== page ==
Distracting, Consuming (Annoying?) Tourney Madness

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KANSAS CITY, Mo. -- March Madness is officially underway, and with so many ways to sneak a peek at hoops action online, or check a bracket on a smartphone, some employers have simply stopped fighting the Madness, and embraced it.

Even the most powerful men in the world are finding themselves distracted.

(Click here to see the President's bracket.)

"The way it brings the country together and families and communities, people rooting for their alma maters," President Barack Obama justified.

It has always been a challenge for employers, with some games during the day, others late into the night and the workplace ritual: The office pool.

Almost one in five employees surveyed by Career Builder said they'll spend more than an hour in their workday checking scores, most of them on the sneak. Then, of course, they'll have to respond to comments and tweets on their social media of choice.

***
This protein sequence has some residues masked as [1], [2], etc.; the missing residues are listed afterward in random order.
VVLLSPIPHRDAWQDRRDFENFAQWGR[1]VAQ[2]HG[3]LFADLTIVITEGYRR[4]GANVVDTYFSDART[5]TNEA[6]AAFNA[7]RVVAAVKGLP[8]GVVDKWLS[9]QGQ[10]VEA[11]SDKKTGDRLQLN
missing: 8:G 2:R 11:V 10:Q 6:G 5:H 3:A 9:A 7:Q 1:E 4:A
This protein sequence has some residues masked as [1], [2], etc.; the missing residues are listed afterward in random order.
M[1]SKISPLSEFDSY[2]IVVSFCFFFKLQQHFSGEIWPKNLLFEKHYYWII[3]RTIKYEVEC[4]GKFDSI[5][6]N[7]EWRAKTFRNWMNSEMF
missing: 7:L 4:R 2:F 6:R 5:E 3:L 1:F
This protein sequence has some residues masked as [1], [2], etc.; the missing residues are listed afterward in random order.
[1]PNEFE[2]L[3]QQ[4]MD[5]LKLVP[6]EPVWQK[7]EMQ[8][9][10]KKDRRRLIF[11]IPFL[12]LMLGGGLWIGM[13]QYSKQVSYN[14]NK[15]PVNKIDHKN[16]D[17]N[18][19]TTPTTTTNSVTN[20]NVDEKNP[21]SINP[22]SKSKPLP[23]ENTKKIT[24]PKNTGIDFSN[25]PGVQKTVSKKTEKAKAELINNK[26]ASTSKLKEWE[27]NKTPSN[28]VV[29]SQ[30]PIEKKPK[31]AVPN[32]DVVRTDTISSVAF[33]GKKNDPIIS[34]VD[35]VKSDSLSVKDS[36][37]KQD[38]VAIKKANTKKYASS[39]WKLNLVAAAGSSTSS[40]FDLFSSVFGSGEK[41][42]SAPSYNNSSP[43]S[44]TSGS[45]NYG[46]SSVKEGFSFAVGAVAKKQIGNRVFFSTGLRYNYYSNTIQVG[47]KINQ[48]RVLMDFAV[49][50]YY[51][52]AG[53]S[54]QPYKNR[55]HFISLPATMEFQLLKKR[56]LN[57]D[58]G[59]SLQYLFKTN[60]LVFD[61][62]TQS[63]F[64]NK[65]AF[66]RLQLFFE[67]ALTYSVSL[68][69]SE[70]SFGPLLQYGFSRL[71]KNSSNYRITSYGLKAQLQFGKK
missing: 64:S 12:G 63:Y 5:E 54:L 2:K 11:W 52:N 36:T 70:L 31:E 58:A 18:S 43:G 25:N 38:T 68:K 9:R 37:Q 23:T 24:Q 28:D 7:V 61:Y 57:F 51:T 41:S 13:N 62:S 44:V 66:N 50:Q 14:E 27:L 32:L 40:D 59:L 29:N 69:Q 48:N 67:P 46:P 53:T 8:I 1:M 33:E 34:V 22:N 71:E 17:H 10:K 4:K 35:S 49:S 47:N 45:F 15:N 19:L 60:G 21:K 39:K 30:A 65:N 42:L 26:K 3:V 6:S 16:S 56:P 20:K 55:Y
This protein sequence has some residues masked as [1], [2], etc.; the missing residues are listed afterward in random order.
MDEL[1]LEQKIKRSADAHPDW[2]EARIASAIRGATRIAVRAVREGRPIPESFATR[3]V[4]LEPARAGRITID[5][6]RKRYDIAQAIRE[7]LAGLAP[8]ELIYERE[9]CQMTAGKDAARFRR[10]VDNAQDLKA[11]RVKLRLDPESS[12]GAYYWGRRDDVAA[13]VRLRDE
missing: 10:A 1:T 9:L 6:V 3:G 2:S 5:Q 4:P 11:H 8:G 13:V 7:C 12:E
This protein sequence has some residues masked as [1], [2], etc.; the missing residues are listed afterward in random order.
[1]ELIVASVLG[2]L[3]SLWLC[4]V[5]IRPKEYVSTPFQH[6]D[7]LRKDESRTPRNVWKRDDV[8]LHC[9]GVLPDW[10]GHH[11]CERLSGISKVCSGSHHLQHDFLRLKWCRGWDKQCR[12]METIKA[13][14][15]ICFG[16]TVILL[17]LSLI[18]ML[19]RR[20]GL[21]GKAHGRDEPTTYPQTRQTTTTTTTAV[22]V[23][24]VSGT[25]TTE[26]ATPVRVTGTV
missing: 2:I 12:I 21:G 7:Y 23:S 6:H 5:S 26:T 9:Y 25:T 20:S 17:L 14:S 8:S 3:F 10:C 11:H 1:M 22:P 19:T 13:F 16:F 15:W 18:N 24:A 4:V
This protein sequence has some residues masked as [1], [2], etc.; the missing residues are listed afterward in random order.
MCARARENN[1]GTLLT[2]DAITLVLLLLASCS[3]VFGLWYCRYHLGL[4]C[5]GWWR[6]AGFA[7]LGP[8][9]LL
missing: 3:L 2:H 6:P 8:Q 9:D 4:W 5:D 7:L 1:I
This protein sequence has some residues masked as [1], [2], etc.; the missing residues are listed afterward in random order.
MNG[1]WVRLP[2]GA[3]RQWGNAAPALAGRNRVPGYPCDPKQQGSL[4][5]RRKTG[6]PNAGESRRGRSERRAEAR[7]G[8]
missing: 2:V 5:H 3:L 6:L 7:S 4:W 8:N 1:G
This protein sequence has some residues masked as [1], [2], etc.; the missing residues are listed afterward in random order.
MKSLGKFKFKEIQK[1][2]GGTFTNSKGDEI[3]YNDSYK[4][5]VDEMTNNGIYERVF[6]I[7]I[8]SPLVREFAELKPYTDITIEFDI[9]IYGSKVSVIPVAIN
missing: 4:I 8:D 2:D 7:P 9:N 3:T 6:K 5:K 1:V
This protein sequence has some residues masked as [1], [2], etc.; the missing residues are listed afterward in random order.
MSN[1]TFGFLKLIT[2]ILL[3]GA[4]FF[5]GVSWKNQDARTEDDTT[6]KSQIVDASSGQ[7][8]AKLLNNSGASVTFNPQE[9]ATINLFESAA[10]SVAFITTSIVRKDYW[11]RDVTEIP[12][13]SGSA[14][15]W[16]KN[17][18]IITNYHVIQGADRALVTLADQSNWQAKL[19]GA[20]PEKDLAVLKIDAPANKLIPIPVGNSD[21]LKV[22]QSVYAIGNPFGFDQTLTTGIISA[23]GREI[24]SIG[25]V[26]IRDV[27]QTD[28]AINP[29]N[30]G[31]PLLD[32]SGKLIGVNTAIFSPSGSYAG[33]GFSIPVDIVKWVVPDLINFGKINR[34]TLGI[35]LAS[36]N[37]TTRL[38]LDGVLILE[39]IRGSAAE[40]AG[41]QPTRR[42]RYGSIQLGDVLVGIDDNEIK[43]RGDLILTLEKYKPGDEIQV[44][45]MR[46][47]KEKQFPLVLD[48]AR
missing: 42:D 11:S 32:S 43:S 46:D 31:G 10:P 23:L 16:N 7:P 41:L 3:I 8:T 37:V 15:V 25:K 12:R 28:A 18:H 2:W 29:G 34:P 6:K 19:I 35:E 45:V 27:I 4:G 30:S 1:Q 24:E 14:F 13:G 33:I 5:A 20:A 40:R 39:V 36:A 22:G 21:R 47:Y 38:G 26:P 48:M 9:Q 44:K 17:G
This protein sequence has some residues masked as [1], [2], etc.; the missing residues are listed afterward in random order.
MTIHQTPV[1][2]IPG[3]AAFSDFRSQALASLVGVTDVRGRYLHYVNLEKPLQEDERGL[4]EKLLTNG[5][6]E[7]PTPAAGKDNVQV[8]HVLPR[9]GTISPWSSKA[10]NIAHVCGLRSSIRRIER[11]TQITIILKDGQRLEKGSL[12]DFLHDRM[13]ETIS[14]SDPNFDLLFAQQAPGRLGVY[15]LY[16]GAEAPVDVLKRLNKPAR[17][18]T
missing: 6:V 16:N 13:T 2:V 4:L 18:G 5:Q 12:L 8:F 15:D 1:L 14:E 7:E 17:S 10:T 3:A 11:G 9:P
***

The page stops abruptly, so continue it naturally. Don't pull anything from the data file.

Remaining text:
"A lot of companies put restrictions on their network  and the sites that you can go to, or tell their employees that they can't do that," said Samantha Cicotello, Chief Learning Officer at The Motley Fool. "Well, in today's day and time, it just makes liars out of your employees."

Because with so many smartphones in employees' pockets, workers don't need the company computer to do it.

So, rather than fight technology, a few employers like the Motley Fool in Alexandria, Va., are seizing it as an opportunity to boost workplace morale, with barbecues and big screen TVs.

"It's wonderful to increase collaboration," said Cicotello. "It helps the employees get to know each other better."

But not every company is there just yet. So if you plan to watch, cheer or trash talk your way to the Final Four, even if it's on your own device, just be aware of your company's policy. So.....  Basketball or business?

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